1892 Charles “Bumpus” Jones, Cincinnati vs Pittsburgh, NL, Oct. 15, 7-1 .
        1899 Victor Willis, Boston vs Washington, NL, Aug. 7, 7-1.
        1907 Nick Maddox, Pittsburgh vs Brooklyn, NL, Sept. 20, 2-1.
        1908 Bob Rhoades, Cleveland vs Boston, AL, Sept. 18, 2-1.
        1912 Earl Hamilton, St. Louis at Detroit, AL, Aug. 30, 5-1.
        1914 Joe Benz, Chicago vs Cleveland, AL, May 31, 6-1.
        1914 Ed LaFitte, Brooklyn vs Kansas City, FL, Sept. 19, 6-2.
        1917 George Mogridge, New York at Boston, AL, April 24, 2-1.
        1925 Arthur “Dazzy” Vance, Brooklyn vs Philadelphia, NL, Sept. 13. 10-1.
        1951 Bob Feller, Cleveland vs Detroit, AL, July 1, 2-1 .
        1963 Don Nottebart, Houston vs Philadelphia, NL, May 17, 4-1.
        1964 Ken Johnson, Houston vs Cincinnati, NL, April 23, 0-1.
        1967 Baltimore vs Detroit, AL, April 30, 1-2 (Steve Barber-8 2/3, Stu Miller-1/3; combined to walk 10, giving up 2 runs in 9th).
        1967 Dean Chance, Minnesota at Cleveland, AL, Aug. 25, 2-1.
        1968 George Culver, Cincinnati at Philadelphia, NL, July 29, 6-1.
        1976 Chicago at Oakland, AL, July 28, 2-1 (John Odom-5, Francisco Barrios-4; pair walked 11 batters).
        1986 Joe Cowley, Chicago at California, AL, Sept. 19, 7-1.
        1993 Darryl Kile, Houston vs. New York, NL, Sept. 8, 7-1.
        2011 Ervin Santana, Anaheim at Cleveland, AL, July 27, 3-1.

      • racksie - May 3, 2012 at 12:45 PM

        So 25 out of 275 validates the no-no argument? Hardly. Argument, and reality, still stands. Awesome list though. And really interesting,

      • monkeyjuice313 - May 3, 2012 at 1:23 PM

        No day is complete without a Dick Burns reference.

      • nothanksimdriving123 - May 3, 2012 at 1:38 PM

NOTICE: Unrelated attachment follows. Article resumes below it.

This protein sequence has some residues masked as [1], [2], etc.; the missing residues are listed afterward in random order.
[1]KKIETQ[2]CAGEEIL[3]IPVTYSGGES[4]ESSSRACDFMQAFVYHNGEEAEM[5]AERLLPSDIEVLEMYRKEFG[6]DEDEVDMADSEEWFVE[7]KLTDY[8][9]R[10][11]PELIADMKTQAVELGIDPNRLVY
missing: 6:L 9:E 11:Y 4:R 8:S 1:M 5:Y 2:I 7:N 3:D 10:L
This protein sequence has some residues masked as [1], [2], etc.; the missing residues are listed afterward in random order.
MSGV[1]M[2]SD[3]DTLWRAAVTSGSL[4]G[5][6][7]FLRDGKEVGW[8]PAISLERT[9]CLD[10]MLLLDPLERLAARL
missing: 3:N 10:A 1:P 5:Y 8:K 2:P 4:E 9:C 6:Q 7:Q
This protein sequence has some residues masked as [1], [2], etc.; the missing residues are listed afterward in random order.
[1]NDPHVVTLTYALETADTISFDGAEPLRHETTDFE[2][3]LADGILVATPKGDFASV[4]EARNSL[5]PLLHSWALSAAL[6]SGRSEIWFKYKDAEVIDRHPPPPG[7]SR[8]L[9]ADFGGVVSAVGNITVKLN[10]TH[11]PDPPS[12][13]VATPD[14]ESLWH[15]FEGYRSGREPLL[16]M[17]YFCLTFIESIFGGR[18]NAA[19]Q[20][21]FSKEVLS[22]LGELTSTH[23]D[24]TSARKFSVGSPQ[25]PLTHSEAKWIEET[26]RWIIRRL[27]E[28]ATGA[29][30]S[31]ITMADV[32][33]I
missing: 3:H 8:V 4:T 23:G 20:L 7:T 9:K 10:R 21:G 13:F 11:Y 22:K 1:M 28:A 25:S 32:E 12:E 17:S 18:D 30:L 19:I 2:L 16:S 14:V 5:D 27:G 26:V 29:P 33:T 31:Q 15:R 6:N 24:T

Actually racksie, I was not making an argument one way or another, just offering some history. First time I recall hearing a no-hitter referred to as a no-no was in 1970 when Bill Singer pitched one. In the moments after it, Vin Scully told us that Singer’s teammates called him Billy No-no because “when he runs he shakes his head from side to side” so it was a no-no for Billy No-no. Just history. No argument.
        Argument: a perfecto is no runs, no hits, no walks, no errors, no hit batsmen, no passed balls on strike 3, no catcher’s interference, no fan or fielder’s obstruction/interference, etc. So that would make it a no-no-no-no-no-no-no….

      • davidpom50 - May 3, 2012 at 2:40 PM

        There was also a game a few years ago the Dodgers won 1-0 against the Angels in which the Dodgers did not get a hit, but it doesn’t count because it was at Dodger Stadium, so the Angels only pitched 8 innings.

  4. Jonny 5 - May 3, 2012 at 11:21 AM

    Weaver would instantly become my favorite player if he peed on the mound to mark his territory. A big wet J.W.

    • WhenMattStairsIsKing - May 3, 2012 at 12:18 PM

      He would then become a RELIEF pitcher, wouldn’t he?

      • Jonny 5 - May 3, 2012 at 1:14 PM

        WIN!

      • monkeyjuice313 - May 3, 2012 at 1:24 PM

        Bazinga

    • SmackSaw - May 3, 2012 at 1:19 PM

      I think every pitcher should pee on the mound. Let’s take it further. When somebody steals a base, pee on it. Guys that hit home runs pee on the plate. 1st and 3rd base coaches pee in their box before the game starts. Managers arguing calls pee where the ump stood where he made the call. Umps pee in the respective dugout of the manager or player carping about his calls…

  5. hushbrother - May 3, 2012 at 11:23 AM

    Uta Pippig is unimpressed.

  6. bigleagues - May 3, 2012 at 1:26 PM

    Wait . . . humanoid pitchers pee?

  7. ltzep75 - May 3, 2012 at 2:29 PM

    His piss wasn’t very overpowering, but it got the job done.

  8. charlutes - May 3, 2012 at 2:41 PM

    Nor would anyone make a story on it

  9. drewsylvania - May 3, 2012 at 4:20 PM

    Pretty sure Weaver’s high strikes were picked up by AWACS.